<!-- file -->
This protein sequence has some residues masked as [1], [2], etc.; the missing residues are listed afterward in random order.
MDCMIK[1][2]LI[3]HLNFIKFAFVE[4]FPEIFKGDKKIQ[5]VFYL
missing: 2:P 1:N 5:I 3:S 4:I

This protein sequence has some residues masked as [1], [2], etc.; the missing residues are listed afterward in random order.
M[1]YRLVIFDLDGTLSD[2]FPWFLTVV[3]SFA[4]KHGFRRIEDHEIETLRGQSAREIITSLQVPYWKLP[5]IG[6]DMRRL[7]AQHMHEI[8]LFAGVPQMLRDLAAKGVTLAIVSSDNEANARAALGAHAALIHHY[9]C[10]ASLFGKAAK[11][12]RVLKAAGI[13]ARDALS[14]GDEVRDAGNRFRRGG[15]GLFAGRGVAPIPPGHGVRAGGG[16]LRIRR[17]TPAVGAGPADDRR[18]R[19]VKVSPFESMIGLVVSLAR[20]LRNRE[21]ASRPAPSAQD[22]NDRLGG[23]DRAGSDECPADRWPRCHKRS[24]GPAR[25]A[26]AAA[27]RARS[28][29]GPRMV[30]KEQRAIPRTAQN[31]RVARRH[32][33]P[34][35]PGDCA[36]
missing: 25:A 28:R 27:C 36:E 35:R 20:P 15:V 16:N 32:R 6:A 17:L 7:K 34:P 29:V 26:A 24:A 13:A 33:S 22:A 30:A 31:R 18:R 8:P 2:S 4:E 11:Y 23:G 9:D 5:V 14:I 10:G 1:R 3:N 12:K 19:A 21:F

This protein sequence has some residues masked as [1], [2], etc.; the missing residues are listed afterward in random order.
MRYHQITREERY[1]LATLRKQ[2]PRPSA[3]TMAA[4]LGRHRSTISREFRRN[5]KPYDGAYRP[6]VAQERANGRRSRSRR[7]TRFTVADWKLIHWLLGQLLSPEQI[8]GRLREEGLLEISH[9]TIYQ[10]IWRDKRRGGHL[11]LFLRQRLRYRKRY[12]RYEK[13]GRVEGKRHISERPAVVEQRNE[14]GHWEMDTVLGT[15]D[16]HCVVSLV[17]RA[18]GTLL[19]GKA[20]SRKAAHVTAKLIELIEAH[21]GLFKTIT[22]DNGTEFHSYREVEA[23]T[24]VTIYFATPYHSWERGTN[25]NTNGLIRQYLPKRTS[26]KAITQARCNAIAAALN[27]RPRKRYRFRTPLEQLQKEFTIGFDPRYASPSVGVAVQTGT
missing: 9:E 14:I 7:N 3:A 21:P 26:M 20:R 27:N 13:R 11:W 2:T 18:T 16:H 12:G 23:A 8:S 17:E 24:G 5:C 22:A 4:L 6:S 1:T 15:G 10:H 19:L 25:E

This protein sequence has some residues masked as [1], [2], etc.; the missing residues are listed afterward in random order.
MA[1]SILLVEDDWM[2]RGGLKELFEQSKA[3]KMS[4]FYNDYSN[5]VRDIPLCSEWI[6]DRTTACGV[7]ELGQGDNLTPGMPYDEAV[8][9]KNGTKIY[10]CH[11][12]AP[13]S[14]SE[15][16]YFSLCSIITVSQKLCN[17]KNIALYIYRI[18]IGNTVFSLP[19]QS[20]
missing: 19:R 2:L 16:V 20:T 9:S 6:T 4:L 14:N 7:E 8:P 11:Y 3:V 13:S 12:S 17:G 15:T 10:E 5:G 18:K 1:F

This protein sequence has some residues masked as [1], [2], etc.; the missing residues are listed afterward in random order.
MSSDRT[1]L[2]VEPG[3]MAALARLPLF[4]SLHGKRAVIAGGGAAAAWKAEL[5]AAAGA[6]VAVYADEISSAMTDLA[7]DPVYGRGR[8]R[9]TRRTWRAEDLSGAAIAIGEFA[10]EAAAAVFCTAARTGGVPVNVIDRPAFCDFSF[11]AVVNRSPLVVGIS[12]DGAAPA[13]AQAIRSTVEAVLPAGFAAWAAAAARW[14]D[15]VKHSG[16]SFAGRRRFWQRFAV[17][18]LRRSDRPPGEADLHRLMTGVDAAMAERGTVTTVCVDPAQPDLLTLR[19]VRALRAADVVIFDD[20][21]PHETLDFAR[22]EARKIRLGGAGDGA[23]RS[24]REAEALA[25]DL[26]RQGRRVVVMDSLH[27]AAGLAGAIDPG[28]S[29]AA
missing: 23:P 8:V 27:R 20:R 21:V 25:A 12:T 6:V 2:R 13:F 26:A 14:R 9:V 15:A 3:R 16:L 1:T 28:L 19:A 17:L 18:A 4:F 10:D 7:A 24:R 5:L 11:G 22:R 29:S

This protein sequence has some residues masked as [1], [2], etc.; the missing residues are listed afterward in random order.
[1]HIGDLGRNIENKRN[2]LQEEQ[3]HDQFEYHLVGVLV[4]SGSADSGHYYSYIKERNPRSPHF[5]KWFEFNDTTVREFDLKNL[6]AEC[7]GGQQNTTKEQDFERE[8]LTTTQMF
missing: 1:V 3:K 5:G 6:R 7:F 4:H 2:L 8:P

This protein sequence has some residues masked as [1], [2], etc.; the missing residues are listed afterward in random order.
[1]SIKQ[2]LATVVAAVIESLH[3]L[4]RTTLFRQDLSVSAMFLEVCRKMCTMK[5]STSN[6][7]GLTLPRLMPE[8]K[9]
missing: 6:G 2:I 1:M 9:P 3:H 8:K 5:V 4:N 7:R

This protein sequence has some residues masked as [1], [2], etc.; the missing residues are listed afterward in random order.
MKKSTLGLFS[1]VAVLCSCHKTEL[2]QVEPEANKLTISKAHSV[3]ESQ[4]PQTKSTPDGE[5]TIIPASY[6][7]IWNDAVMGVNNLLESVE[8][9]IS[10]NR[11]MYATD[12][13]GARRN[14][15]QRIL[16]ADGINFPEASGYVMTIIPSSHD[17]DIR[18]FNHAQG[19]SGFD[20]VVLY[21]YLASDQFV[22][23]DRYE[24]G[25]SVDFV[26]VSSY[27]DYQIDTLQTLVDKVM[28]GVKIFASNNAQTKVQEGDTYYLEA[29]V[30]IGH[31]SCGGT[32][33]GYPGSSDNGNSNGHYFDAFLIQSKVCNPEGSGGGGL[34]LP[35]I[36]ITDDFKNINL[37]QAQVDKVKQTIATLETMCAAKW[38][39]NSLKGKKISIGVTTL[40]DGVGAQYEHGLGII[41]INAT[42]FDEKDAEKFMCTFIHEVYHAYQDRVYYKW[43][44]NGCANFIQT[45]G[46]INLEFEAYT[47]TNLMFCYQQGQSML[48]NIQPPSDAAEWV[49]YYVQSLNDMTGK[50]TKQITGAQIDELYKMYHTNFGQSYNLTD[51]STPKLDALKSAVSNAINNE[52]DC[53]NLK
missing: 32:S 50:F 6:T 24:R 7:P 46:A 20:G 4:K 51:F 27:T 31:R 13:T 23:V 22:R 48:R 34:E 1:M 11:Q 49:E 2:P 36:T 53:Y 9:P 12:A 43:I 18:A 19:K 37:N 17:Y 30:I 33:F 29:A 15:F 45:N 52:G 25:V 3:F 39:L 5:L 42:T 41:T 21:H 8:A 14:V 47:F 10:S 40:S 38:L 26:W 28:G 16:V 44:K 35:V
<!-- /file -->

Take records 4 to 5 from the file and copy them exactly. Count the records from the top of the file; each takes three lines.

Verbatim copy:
This protein sequence has some residues masked as [1], [2], etc.; the missing residues are listed afterward in random order.
MA[1]SILLVEDDWM[2]RGGLKELFEQSKA[3]KMS[4]FYNDYSN[5]VRDIPLCSEWI[6]DRTTACGV[7]ELGQGDNLTPGMPYDEAV[8][9]KNGTKIY[10]CH[11][12]AP[13]S[14]SE[15][16]YFSLCSIITVSQKLCN[17]KNIALYIYRI[18]IGNTVFSLP[19]QS[20]
missing: 19:R 2:L 16:V 20:T 9:S 6:T 4:L 14:N 7:E 8:P 11:Y 3:V 13:S 12:S 17:G 15:T 10:E 5:G 18:K 1:F

This protein sequence has some residues masked as [1], [2], etc.; the missing residues are listed afterward in random order.
MSSDRT[1]L[2]VEPG[3]MAALARLPLF[4]SLHGKRAVIAGGGAAAAWKAEL[5]AAAGA[6]VAVYADEISSAMTDLA[7]DPVYGRGR[8]R[9]TRRTWRAEDLSGAAIAIGEFA[10]EAAAAVFCTAARTGGVPVNVIDRPAFCDFSF[11]AVVNRSPLVVGIS[12]DGAAPA[13]AQAIRSTVEAVLPAGFAAWAAAAARW[14]D[15]VKHSG[16]SFAGRRRFWQRFAV[17][18]LRRSDRPPGEADLHRLMTGVDAAMAERGTVTTVCVDPAQPDLLTLR[19]VRALRAADVVIFDD[20][21]PHETLDFAR[22]EARKIRLGGAGDGA[23]RS[24]REAEALA[25]DL[26]RQGRRVVVMDSLH[27]AAGLAGAIDPG[28]S[29]AA
missing: 23:P 8:V 27:R 20:R 21:V 25:A 12:T 6:V 2:R 13:F 26:A 14:R 9:V 15:A 3:R 16:L 1:T 28:L 19:A 17:L 18:A 4:F 10:D 7:A 24:R 5:L 11:G 22:R 29:S